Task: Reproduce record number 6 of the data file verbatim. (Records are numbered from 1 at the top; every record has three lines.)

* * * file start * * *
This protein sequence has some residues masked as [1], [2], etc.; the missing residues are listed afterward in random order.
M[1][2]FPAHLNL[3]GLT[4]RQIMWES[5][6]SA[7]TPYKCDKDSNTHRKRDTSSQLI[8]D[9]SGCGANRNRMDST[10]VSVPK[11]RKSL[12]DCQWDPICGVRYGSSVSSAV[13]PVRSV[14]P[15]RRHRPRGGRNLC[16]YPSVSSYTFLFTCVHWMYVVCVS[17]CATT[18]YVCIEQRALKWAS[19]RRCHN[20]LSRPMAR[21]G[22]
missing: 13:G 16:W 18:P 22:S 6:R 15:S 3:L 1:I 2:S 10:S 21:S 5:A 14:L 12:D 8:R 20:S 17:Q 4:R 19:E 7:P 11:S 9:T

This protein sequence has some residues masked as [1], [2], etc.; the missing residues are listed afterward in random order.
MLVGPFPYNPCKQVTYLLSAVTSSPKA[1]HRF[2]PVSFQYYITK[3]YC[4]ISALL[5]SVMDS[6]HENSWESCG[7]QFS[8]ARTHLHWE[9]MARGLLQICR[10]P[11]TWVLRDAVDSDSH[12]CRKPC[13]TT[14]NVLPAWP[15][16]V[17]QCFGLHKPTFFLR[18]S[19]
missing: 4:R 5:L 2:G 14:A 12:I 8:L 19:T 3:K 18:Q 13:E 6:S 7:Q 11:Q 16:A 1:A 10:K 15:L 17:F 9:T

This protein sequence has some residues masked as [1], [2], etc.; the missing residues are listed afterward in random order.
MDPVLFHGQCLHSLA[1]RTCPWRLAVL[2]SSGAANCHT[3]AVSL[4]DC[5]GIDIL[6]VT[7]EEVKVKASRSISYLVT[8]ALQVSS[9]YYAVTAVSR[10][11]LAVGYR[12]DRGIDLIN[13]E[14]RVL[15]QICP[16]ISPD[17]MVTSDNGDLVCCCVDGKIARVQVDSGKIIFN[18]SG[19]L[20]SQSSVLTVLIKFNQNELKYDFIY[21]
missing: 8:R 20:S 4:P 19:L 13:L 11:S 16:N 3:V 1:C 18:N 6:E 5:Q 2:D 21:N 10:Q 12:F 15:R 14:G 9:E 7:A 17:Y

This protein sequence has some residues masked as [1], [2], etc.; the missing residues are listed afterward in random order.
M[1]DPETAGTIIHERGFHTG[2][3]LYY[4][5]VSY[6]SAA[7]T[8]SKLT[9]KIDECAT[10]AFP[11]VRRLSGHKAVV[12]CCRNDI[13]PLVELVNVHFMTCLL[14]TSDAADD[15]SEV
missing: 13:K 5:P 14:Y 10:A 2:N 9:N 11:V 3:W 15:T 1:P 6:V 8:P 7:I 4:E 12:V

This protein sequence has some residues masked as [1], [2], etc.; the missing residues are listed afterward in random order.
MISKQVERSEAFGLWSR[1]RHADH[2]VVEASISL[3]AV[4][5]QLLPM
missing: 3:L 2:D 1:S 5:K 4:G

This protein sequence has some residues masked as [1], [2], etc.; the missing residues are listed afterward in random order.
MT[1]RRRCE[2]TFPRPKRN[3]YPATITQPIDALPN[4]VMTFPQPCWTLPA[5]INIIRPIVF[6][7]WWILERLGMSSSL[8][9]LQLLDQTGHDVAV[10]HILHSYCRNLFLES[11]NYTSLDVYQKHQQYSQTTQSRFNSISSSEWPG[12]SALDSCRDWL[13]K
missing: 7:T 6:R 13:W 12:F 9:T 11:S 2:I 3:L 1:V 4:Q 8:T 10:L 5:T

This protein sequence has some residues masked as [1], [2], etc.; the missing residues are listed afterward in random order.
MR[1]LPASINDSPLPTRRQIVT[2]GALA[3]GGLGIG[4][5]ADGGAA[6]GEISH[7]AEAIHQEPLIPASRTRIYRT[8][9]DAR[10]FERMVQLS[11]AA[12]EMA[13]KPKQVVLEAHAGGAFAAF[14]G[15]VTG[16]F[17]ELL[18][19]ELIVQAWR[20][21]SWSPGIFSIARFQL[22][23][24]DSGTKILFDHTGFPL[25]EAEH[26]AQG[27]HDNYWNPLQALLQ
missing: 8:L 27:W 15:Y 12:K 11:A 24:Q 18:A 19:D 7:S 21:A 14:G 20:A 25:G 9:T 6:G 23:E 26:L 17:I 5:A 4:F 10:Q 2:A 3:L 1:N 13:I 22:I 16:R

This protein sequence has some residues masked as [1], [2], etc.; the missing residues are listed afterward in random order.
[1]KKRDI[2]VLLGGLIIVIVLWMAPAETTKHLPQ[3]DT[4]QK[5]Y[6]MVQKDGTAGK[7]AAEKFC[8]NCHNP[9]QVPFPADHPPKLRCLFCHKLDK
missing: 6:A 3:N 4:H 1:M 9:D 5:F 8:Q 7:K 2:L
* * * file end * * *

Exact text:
This protein sequence has some residues masked as [1], [2], etc.; the missing residues are listed afterward in random order.
MT[1]RRRCE[2]TFPRPKRN[3]YPATITQPIDALPN[4]VMTFPQPCWTLPA[5]INIIRPIVF[6][7]WWILERLGMSSSL[8][9]LQLLDQTGHDVAV[10]HILHSYCRNLFLES[11]NYTSLDVYQKHQQYSQTTQSRFNSISSSEWPG[12]SALDSCRDWL[13]K
missing: 7:T 6:R 13:W 12:F 9:T 11:S 2:I 3:L 1:V 4:Q 8:T 10:L 5:T